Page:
This year, Concord Massachusetts became the first U.S. city to completely boot the bottle. After three years of lobbying and educating officials and communities in Concord, Mass., The idea to curtail the harmful effects of disposable plastic water bottles finally became a reality. The effort was led by 82-year-old activist Jean Hill, who asserted that “bottled water companies are draining our aquifers and selling [them] back to us… I’m going to work until I drop on this.”
Now, stores in Concord are fined up to $50 for carrying plastic water bottles. Because the fines aren’t extreme, the ban isn’t expected to be 100% effective. No swat team is going to storm in and collect a fine on the convenience store that happens to have a few plastic water bottles on its shelves. However, environmentalists hope that these fines will discourage the sale of said bottles in the same way that plastic grocery bag taxes have been effective in reducing distribution and consequently, production.
Of course we’ve all heard that plastic water bottles are a nuisance to the environment, but is it really that big of a deal that we should focus so much time and energy to strip them from the shelves of every corner store and supermarket? Here are some simple statistics that might help put the bottle crisis into perspective for you:
- The US alone consumes 1,500 plastic water bottles every second.
- Of the 50 billion bottles bought yearly, about 80% of them end up in the landfill despite the presence of recycling programs. That means that the plastic bottles release harmful chemicals such as chlorine gas and ash containing heavy metals for centuries as they slowly decompose.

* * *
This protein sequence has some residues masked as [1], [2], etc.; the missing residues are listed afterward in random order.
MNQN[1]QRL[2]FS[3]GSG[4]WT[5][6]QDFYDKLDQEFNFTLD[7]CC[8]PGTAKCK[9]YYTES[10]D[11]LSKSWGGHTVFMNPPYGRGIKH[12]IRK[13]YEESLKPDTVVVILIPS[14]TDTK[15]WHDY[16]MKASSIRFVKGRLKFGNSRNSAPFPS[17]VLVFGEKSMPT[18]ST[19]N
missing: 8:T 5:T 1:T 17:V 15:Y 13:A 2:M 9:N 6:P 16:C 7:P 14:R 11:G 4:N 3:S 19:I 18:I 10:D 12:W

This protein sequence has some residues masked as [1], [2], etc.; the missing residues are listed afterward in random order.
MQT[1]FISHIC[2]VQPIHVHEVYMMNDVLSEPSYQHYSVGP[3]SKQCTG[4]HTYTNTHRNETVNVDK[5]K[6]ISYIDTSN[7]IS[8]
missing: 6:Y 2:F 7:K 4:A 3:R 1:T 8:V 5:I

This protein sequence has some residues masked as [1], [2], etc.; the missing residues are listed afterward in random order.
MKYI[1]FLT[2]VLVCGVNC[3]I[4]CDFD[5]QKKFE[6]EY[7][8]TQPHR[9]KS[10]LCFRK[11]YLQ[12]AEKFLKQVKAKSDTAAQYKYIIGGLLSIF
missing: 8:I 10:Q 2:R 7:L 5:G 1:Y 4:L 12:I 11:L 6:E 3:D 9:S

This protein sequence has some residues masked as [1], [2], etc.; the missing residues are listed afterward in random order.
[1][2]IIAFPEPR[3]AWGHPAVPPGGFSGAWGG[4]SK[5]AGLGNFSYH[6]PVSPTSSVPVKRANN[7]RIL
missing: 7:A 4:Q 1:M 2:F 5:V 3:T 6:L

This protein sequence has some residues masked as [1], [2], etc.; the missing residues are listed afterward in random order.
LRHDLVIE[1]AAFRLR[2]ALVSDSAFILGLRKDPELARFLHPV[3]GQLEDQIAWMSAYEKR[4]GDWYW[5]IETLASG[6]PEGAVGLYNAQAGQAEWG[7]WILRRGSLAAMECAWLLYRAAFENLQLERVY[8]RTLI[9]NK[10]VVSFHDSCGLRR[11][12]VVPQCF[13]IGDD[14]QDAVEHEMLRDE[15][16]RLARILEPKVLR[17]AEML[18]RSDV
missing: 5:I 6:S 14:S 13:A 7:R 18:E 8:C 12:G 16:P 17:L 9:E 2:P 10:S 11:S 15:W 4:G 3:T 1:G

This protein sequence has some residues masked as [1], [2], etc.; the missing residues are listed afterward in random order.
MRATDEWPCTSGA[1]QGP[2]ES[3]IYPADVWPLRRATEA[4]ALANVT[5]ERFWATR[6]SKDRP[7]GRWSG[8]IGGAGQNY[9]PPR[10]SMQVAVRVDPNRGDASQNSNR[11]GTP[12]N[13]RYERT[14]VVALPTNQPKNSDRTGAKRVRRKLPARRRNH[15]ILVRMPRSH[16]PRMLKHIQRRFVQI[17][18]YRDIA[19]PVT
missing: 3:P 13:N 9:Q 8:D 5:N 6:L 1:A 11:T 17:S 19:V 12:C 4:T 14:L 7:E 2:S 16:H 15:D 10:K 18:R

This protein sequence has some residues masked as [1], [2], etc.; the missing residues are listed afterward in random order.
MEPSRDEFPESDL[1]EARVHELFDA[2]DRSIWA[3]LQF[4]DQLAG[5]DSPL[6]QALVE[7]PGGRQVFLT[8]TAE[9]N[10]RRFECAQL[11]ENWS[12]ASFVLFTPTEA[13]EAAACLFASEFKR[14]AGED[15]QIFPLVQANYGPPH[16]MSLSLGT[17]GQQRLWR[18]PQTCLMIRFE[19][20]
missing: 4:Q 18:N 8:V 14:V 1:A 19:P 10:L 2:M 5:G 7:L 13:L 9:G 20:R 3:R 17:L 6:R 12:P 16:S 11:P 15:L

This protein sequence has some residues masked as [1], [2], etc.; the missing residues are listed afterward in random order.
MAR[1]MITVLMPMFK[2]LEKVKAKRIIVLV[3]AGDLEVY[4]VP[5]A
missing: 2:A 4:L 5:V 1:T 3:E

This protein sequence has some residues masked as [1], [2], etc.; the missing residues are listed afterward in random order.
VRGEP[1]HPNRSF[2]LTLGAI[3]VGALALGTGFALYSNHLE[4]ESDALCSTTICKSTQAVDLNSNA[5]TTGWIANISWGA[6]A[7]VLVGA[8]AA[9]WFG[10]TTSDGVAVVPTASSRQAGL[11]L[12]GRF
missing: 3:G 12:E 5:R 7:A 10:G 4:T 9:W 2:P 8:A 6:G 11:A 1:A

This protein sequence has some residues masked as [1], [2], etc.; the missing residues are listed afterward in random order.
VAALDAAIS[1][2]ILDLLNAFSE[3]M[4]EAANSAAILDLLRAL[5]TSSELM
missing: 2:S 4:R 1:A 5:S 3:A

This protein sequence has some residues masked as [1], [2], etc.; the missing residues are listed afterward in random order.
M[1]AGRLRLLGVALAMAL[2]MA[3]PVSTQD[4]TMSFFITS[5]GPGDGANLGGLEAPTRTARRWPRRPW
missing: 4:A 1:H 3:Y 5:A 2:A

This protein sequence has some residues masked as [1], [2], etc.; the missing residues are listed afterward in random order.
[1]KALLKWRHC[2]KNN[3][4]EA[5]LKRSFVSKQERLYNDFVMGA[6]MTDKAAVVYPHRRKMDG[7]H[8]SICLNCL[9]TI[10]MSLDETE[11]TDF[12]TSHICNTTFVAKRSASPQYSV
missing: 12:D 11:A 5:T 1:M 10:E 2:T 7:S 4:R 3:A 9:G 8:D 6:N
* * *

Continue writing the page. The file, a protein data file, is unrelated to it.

- About 17 million barrels of oil are used in bottled water production yearly, which is enough to power 1 million cars for an entire year.
- Plastic also leeches toxins into the drinking water that it holds. These toxins have been linked to reproductive issues as well as cancer.
- Transporting bottled water to the U.S. from all around the world releases thousands of tons of transportation-related pollution into the atmosphere every year.
- In New York City, the most densely populated metropolitan area of the entire U.S., tap water surpasses all federal and state health standards.
Many universities in the U.S. have already banned plastic water bottles within their campuses, and tend to be more competitive than most institutions when it comes to achieving high sustainability rankings. What worries some Concord residents is the depressing reality that some water bottle patrons will see that their product is missing from the shelves and simply choose to buy a less-healthy option like soda or energy drinks. Although the solution is not completely comprehensive, it is a powerful step in the right direction toward the preservation of our natural resources. As the great Concord-born philosopher Henry David Thoreau once put it, “We must walk consciously only part way toward our goal, and then leap in the dark to our success.”